Is it ridiculous at this point to compare LeBron James' career to that of the greatest player of all time in Michael Jordan?
Yes. Absolutely it is.
However, instead of comparing the present career of James and the finished career of Jordan's, we're going to take a look at how the Miami Heat MVP could possibly be recognized as the greatest to ever play the game by the end of his career.
Many have attempted to usurp the throne of greatest player in NBA history. Many thought Grant Hill and Penny Hardaway had a chance before injuries, people still think Kobe Bryant is arguably better than Jordan (not me) and now we're already beginning to speculate on what type of career the 23-year-old Kevin Durant is going to have after leading his team to their first NBA Finals since moving to OKC.
Today, we speak on James—the most scrutinized and critiqued three-time MVP in NBA history.
Never before has a player with so many accolades and talent been so criticized. While some will say James brought it upon himself, it's still tough to argue with someone who's won three MVPs and has been averaging 20-5-5 every year of his career.
The championship will come. LeBron is too good of a player not to achieve one in his prime.
If he doesn't win it this year, he still has three years left on his contract with the Miami Heat. He, Dwyane Wade and Chris Bosh are plenty good enough to win a title with the minor help of a supporting cast that may offer more than what the current supporting case does.
We delve into this tired argument by analyzing 10 steps LeBron can take to actually become the greatest by the end of his career.
It only felt right that the first six steps of LeBron James becoming known as the greatest come down to how many championships he's won.
It's how we judge him in now, anyway.
This year, there wasn't much talk surrounding his third MVP in the past four seasons, because of all the talk has been centered around him winning a championship. Even he claimed that the MVPs meant little to him because he'd "trade them all away just to have one ring."
James is easily one of the 50 best players in the league based on his individual achievements alone. However, for him to be in the top 25 or possibly even top 10, he has to win a title.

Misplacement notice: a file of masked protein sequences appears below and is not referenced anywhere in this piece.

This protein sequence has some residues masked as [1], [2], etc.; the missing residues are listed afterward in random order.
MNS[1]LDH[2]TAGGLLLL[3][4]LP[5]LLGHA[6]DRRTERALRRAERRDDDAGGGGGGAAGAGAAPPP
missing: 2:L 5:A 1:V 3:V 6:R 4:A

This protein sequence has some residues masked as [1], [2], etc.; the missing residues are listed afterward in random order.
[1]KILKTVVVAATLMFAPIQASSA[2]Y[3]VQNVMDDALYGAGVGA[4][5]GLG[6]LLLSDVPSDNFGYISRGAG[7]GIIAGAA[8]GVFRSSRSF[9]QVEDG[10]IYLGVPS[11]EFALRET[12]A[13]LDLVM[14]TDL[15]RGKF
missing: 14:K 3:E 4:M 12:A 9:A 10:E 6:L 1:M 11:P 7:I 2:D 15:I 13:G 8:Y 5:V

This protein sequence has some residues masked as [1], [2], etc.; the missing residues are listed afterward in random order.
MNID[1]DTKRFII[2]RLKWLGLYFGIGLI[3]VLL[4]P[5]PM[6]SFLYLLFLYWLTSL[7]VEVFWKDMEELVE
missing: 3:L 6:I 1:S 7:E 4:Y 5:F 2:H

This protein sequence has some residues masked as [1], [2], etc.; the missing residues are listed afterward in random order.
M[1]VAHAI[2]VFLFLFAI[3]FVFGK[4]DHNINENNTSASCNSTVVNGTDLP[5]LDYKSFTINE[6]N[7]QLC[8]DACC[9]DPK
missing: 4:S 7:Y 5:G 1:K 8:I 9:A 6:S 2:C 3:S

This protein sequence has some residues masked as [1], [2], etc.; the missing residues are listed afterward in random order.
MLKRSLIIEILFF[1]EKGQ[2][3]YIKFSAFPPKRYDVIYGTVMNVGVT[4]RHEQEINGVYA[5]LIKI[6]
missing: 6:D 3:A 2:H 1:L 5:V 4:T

Whenever James' name is going to be brought up in these types of discussions, it will always come down to how many titles he's won, and that current goose egg he has is only hurting the legacy of his career.
It really shouldn't, though.
James is still only 27 years old and will be entering his third year with the Miami Heat next season. James and the Heat have run into a bit of trouble over the past two seasons due to injuries; Mike Miller and Udonis Haslem were either playing hurt or out in James' first year with the Heat, and Chris Bosh has been hurt for a little more than two weeks now due to an abdominal strain.
There still aren't any excuses. The Heat had a good enough team to beat Dallas last year, and they should have enough talent to beat Boston and move on to the Finals this year. It all comes down to whether James has enough to lead his team late in the game as well as if his teammates will actually step up.
It'll be one title if he ends up miraculously winning it this year. To be recognized as the greatest, LeBron needs to win at least six, which would match him with the current greatest player of all time—Michael Jordan.
Of course, winning six NBA championships doesn't just stop there.
You still need to win something within the Finals, because what's winning six championships without winning a few more individual awards to accentuate the point you're attempting to get across?
Without winning at least five Finals MVPs in those six championships, James will be given the treatment that historians and critics like to give Kobe Bryant when attempting to compare him to Michael Jordan:
"Michael Jordan won Finals MVP in all of his championships. Kobe Bryant only won two Finals MVPs in his five championship victories."
Being known as the greatest is prestigious territory, and there are a lot of people who will defend Jordan to the death in order to prove their point. They're very sensitive about their claims, so in order for LeBron to be recognized as one of the best, he needs it to be completely fool-proof by winning at least five Finals MVPs in those six championships that he'll need to win.
I say only five and not six because James has the capabilities of doing things on the court that Jordan couldn't do as effectively, such as rebounding and leading an offense as a passer and not a scorer.
Five Finals MVPs is quite the hefty task, but it's what needs to be done if James wants to be recognized as one of the greatest ever. He'll have to be the one to lead the Miami Heat, or whichever team he's leading, to the title. He needs to be the one leading in a majority of the statistical categories, making the smart plays and hitting the big shots.
It actually shouldn't be that difficult. With the way Dwyane Wade has played this postseason, James shouldn't have much trouble in securing a Finals MVP this year (if they make it that far) and over the next few years since he'll be the one leading the team.
This is the part of LeBron James' game where he has the edge over Jordan.
While Jordan was a fantastic all-around player for a 6'6" shooting guard,—he averaged 33 points, eight boards and eight assists in 1989—he still ended his career averaging six rebounds and five assists, to go with an NBA-leading 30 points per game.